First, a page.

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Successful Live Imaging of COX-1 Enzyme Revealing the Pathogenic Mechanism of Neuroinflammation
- Development of PET Probe which selectively recognizes COX-1 in the brain

Miho Shukuri
Functional Probe Research Laboratory

RIKEN (Ryoji Noyori, President) is the first in the world to successfully develop a new PET probe that targets the enzyme Cyclooxygenase (COX)-1, which is related to inflammation and degeneration of nerve tissue, and can visualize the increase in COX-1 function in a living brain (live-imaging) at the early stage of neuroinflammation. This has been achieved by research by Hirotaka Onoe, Team Leader, Miho Shukuri, research associate of the Functional Probe Research Laboratory, RIKEN Center for Molecular Imaging Science (Yasuyoshi Watanabe, Director), and Misato Takashima, research associate (currently a visiting scientist) of the Molecular Imaging Labeling Chemistry Laboratory (Hisashi Doi, Team Leader).

COX is the enzyme which produces an inflammation agent and has gained attention as a target for diagnosis and therapy for inflammatory diseases. There are two distinct isoforms, COX-1 which is constitutively expressed even under normal conditions, and COX-2 which is induced by an immune reaction or inflammatory stimulation. However, how COXs are specifically related to the incidence of neurodegenerative disease is still unknown.

At this time, the research group could label a derivative of ketoprofen, which shows a strong blocking effect to COX-1, by Carbon 11 (11C), a radioactive nuclide, and then develop a new PET probe (11C-ketoprofen methyl ester; 11C-KTP-Me). Next, the PET probe was shown to specifically recognize COX-1 in the brain by the study of genetically-modified mice lacking COX-1 or COX-2 gene. Furthermore, increase in the accumulation of 11C-KTP-Me in the corresponding inflammation region in the rats with neuroinflammation could be observed by PET imaging. When these rats were observed in detail at the cellular level, increased activation of immune competent cells called microglia, by inflammation reaction together with the expression of COX-1, could be identified.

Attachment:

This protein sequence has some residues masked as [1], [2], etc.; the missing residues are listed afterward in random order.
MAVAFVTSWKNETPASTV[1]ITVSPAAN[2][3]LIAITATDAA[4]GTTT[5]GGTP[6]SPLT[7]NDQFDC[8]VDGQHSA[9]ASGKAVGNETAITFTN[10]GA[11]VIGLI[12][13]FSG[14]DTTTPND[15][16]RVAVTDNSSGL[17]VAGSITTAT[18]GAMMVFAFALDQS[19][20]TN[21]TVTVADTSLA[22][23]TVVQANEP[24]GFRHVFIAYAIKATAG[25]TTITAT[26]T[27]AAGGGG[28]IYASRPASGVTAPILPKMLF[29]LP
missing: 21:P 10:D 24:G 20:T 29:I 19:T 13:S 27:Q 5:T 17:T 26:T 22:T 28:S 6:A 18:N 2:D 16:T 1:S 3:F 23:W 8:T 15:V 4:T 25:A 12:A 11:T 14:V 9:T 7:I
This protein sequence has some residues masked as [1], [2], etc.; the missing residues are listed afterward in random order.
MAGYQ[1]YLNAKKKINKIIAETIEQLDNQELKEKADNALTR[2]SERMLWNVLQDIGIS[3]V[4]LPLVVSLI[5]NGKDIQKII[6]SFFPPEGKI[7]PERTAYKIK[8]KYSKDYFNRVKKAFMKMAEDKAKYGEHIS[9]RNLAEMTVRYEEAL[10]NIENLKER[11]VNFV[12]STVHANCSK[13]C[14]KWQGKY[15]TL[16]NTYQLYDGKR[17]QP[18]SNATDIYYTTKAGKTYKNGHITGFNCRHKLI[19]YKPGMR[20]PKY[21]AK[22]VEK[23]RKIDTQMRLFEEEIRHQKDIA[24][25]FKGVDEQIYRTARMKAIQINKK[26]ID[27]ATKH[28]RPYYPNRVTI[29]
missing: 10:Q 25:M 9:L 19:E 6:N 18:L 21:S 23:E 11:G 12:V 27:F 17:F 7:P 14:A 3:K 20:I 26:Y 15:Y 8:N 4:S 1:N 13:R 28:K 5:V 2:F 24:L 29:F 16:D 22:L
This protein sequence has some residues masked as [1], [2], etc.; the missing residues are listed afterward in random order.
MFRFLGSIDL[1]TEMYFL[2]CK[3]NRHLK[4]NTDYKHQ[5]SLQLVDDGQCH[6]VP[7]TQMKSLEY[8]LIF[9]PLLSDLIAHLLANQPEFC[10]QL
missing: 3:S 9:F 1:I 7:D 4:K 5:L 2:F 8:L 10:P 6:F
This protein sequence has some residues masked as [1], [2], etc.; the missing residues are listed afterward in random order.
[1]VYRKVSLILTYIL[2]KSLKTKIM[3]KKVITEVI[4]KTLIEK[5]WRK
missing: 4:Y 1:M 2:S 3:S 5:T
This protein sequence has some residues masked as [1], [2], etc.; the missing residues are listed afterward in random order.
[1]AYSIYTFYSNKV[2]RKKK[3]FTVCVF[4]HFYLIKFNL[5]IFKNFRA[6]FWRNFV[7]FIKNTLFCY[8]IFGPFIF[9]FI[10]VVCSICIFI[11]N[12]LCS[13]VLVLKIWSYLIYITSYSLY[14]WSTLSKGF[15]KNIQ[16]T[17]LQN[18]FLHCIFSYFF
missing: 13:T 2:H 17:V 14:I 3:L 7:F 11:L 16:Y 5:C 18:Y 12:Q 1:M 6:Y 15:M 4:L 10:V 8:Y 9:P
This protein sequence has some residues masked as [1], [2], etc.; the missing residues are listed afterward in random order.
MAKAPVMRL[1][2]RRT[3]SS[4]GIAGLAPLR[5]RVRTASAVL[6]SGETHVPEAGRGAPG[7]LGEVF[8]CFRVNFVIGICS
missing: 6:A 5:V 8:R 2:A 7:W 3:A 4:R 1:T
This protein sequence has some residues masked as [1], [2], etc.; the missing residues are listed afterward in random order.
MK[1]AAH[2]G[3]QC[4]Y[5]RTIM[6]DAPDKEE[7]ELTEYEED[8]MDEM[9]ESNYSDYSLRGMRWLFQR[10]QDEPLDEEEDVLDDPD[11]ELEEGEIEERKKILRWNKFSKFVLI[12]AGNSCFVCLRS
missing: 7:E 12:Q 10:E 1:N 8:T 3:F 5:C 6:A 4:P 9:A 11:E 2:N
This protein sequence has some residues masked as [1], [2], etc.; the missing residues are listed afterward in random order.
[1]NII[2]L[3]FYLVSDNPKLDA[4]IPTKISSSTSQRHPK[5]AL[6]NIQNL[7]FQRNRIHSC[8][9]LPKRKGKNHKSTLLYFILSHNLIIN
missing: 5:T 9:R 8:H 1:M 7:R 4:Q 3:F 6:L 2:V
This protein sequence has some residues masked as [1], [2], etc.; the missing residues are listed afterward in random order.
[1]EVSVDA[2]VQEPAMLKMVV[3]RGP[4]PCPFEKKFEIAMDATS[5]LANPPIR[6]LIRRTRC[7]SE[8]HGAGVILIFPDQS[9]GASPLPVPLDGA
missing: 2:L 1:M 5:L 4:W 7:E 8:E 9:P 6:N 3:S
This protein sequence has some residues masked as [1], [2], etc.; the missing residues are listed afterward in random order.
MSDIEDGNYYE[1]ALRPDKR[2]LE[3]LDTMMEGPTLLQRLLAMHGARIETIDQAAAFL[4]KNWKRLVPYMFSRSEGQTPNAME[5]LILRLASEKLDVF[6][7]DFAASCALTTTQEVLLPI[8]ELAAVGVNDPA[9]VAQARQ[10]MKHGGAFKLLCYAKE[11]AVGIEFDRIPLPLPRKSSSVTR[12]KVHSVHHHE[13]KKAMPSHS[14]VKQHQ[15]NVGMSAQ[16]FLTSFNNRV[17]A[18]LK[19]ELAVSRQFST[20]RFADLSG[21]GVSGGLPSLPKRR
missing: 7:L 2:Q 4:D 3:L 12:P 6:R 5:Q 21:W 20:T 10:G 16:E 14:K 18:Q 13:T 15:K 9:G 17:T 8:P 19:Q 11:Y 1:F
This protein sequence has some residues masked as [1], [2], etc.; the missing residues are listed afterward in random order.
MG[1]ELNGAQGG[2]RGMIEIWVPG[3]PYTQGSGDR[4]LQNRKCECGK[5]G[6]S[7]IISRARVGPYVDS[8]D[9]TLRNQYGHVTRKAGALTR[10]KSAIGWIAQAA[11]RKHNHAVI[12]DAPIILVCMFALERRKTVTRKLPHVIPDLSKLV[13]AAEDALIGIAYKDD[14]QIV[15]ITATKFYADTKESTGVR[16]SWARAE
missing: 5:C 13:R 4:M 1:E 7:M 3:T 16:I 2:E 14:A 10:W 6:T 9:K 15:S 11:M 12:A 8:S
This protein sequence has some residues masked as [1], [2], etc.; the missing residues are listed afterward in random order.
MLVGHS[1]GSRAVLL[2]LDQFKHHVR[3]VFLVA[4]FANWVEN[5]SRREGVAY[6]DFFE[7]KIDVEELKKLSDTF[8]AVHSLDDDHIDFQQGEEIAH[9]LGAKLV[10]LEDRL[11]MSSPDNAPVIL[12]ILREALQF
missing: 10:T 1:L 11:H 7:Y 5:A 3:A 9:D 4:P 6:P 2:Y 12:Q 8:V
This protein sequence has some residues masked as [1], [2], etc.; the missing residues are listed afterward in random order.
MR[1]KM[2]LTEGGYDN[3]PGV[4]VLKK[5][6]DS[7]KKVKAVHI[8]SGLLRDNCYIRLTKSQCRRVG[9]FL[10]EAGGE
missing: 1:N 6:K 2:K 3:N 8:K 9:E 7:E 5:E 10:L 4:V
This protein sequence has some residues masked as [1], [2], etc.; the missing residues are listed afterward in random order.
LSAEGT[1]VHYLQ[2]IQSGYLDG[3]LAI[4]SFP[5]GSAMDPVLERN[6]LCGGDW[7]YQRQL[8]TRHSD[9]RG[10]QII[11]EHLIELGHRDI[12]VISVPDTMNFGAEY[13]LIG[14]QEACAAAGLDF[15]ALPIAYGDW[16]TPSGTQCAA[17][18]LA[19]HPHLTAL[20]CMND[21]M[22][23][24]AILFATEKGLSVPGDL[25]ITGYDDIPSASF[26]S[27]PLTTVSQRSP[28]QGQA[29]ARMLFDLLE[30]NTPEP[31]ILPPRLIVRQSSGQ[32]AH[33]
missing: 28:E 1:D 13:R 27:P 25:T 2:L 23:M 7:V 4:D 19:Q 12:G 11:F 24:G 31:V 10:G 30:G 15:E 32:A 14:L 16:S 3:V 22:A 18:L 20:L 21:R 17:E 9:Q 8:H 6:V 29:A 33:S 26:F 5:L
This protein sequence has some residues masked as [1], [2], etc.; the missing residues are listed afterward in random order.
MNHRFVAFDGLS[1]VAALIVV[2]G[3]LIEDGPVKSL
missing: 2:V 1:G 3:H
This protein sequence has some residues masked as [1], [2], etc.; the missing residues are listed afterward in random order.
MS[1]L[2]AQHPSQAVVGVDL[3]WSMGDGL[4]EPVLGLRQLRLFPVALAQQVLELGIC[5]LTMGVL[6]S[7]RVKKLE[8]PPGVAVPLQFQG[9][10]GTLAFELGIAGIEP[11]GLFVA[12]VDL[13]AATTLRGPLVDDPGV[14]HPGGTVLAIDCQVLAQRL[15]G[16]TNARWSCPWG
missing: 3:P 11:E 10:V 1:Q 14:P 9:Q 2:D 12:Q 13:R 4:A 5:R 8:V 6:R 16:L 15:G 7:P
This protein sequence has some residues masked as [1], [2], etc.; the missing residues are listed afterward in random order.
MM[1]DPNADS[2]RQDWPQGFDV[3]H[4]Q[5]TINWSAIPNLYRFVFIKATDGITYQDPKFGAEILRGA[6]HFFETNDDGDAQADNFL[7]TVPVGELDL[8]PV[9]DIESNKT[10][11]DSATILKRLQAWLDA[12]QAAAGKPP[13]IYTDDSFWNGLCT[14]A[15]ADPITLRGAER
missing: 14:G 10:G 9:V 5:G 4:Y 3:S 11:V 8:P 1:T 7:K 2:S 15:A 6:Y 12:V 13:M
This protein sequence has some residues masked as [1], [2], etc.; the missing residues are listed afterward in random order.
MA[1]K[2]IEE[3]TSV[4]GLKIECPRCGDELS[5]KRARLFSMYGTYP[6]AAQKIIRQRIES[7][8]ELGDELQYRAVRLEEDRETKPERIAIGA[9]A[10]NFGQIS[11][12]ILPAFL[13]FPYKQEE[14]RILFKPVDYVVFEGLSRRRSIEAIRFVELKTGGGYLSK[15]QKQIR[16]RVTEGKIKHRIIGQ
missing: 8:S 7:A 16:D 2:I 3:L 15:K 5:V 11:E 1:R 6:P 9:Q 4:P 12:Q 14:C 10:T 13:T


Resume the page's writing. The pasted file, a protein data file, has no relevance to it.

The achievements at this time could verify that COX-1 plays an important role in the process of neuroinflammation. The PET imaging technique for COX-1, as a new bio-marker, can be used to evaluate the degree and progress of neuroinflammation, and is expected to contribute to the identification of the condition, diagnosis, and treatment of neurodegenerative diseases, such as Alzheimer's and Parkinson's diseases.

This study was carried out by the Japan Advanced Molecular Imaging Program (J-AMP) and the Molecular Imaging Research Program, as commissioned by the Ministry of Education, Culture, Sports, Science and Technology, and its achievements were published in The Journal of Nuclear Medicine 52(7):1094-101, 2011.